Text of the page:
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“Make Kids Love Skills ” – Report warns


-Make Kids Love Skills – Report warns

By Abolaji Adebayo

Unless kids are made to fall in love with skills, the society has to live with killings and other crimes committed by unemployed youths.


This is the kernel of the nut cracked by experts reviewing a recent report on the worrisome attitude of children in and out of school wh can’t do much with their brains yet to hostile to working with their hands.


The report says despite the governmen’s provision of skill acquisition centres totrain youths and empower them to be self-employed it needs the buy-in of youths inundated with get rich ideas and celebrity stereotypes to work.


To achieve the purpose, more teachers of technical skills are needed in the schools and parents are encouraged to support their kids.


However, the entrepreneurial skill acquisition policy advocated by the government and other economic stakeholders may suffer set back as many students are not ready to key into the policy while the parents are not encouraging their children to imbibe the policy.


A study carried out across Oshodi-Isolo Local Government Area conducted by a community based educational and research non-governmental organisation EducationForAll, a division of EduFountain Consulting Ltd, in conjunction with Echonews Newspaper has revealed that few students undergo vocational training in addition to their academic pursuit asgainst entrepreneurial policy of the government.


Questionnaire was the major tool used to gather primary information from the students as 1,200 questionnaires were distributed among the students who were randomly selected across Oshodi, Isolo and Ejigbo while oral interview and published materials served as sources of secondary information. In all, 800 male respondents and 700 female respondents, mainly secondary school students, were surveyed to represent the entire students in the community.


Out of the 1,200 students who were selected to fill the questionnaires, only 18% which is 216 respondents majorly students in senior classes indicated that they enrolled for apprenticeship in one vocational centre or the other during the long holiday; 65% said they enrolled for lesson/tutorial classes while the remaining 17% did neither.


For the male students, barbing is the prominent artisanship aside computer training they enrolled into as many of them said it would be easy for them to set up and that they could make money on barbing even when they get admission into higher institutions. 28% of the 60 male respondents learned barbing while few respondents indicated learning other handiworks.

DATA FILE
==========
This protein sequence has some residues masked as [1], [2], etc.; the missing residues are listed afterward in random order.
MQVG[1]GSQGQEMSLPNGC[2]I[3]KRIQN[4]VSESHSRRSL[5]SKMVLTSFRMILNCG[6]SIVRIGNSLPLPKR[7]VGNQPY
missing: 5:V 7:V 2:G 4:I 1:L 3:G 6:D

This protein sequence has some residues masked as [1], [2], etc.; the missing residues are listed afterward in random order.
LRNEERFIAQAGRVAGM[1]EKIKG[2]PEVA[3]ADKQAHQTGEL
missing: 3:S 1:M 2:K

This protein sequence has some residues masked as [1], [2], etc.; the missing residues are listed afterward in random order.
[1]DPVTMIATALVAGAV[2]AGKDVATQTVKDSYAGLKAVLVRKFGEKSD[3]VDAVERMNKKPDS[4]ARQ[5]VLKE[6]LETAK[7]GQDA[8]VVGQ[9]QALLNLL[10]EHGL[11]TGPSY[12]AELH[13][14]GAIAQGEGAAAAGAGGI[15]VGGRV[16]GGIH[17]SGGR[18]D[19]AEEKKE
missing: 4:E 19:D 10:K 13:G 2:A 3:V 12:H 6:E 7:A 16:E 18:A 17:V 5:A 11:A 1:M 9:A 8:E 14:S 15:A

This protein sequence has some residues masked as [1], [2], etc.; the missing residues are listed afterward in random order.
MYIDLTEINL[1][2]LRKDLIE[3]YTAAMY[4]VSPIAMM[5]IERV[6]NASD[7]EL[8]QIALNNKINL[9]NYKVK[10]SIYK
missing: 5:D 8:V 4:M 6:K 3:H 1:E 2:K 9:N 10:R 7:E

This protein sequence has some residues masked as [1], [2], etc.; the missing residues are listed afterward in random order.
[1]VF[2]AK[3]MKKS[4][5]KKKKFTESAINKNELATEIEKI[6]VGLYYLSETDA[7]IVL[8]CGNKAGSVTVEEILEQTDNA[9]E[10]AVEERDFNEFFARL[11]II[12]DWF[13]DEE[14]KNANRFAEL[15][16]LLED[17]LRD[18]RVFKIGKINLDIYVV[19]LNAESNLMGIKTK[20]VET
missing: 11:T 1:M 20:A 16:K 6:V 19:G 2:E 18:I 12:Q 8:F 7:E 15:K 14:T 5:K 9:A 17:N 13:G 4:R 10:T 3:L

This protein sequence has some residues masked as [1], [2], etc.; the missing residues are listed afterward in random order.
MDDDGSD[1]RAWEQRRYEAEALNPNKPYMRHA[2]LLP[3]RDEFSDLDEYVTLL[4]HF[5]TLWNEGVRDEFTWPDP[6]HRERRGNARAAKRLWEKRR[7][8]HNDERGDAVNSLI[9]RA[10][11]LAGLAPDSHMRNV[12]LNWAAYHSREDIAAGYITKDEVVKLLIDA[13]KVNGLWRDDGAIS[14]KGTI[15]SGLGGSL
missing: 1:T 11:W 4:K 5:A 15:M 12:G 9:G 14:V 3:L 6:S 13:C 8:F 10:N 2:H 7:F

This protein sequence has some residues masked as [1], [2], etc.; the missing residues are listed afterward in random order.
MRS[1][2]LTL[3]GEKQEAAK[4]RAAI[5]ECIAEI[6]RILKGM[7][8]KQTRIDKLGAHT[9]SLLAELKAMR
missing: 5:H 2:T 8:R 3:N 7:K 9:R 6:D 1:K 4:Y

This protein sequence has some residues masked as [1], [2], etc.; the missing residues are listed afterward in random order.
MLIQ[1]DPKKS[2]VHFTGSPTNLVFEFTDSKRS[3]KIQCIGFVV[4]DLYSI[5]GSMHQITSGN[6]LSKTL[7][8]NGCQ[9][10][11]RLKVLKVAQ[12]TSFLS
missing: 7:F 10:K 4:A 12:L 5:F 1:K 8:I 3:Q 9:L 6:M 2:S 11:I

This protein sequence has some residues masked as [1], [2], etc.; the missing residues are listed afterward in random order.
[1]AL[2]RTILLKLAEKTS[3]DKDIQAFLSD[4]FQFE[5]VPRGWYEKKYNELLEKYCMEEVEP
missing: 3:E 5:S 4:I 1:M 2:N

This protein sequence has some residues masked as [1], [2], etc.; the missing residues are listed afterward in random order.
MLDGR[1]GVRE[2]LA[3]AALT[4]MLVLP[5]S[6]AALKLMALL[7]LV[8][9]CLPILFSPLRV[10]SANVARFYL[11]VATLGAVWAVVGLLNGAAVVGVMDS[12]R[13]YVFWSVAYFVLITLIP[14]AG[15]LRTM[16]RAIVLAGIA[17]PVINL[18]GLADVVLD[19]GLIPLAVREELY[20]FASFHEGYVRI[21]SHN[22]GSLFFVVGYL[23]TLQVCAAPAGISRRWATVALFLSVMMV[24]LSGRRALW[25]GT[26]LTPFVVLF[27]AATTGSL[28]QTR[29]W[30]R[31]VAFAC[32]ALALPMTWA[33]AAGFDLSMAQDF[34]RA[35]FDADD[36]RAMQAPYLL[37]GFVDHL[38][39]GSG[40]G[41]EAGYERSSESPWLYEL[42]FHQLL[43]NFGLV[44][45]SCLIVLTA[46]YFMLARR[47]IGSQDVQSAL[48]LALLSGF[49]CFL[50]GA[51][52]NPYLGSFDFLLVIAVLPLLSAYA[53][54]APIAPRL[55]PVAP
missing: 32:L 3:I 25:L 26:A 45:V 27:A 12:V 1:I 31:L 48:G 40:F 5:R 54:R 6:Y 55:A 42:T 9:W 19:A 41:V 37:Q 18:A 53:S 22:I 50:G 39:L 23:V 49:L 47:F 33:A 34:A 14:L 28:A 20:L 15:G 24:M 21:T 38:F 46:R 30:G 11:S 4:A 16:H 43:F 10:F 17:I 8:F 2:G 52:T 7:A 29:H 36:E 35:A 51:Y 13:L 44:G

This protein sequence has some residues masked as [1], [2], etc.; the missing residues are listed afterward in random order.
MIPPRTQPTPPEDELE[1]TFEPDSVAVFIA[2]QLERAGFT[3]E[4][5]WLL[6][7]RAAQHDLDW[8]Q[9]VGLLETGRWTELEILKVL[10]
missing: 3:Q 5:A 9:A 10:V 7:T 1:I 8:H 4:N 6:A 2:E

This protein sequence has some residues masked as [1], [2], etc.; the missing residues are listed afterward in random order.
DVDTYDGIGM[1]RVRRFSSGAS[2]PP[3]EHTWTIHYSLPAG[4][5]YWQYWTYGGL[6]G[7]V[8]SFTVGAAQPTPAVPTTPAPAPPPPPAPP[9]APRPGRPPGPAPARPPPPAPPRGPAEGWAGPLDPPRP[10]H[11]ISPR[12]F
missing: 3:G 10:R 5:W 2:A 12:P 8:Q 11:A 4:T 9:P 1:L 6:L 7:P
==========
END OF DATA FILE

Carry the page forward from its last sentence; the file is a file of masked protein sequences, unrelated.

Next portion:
Hairdressing and make-up caught the interest of the female respondents being the vocation that is relatively making wave in the society as 43% of the 40 male respondent indicated that they enrolled for hairdressing and make-up. A significant percentage of them also engaged in fashion designing and catering businesses.


One of the most engaged vocations is computer training especially as there were various organisations within Oshodi-Isolo which organised free computer training programmes for the students.


For instance, more than 50 students enrolled for the free 8-week computer training organised by an NGO in Isolo, Opas for Africa for the duration of their holiday as many others enrolled for other vocational and skills acquisition programmes organised by Catalyst Vocational Institute in Ejigbo as the students were trained on catering, gele and makeup, Ankara craft, decorations, hair dressing, barbing and others.


The students who participated in those programmes were not part of the respondents in this research as the respondents were randomly selected at various places.


From the analysis of the result, it was evident that not many youths keyed into vocational scheme while majority of those who learn handiworks right from school preferred to take up the ones that do not require much energy as none of the respondent said they enrolled for vocations such as bricklaying, mechanic, furniture making and the like.


Experts believe that youths’ participation in handiworks would create more jobs and reduce crimes in the society.


According to the President of Catalyst Vocation, Mr. Adewunmi Olugbenga, artisanship is capable of rescuing street youths, ghetto youths and the destitute from gangsterism, drug abuse, crime/violence and other vicious involvements that mar the social, cultural and economic development of countries.


He added that vocations address unemployment by providing youth with self-sustaining job skills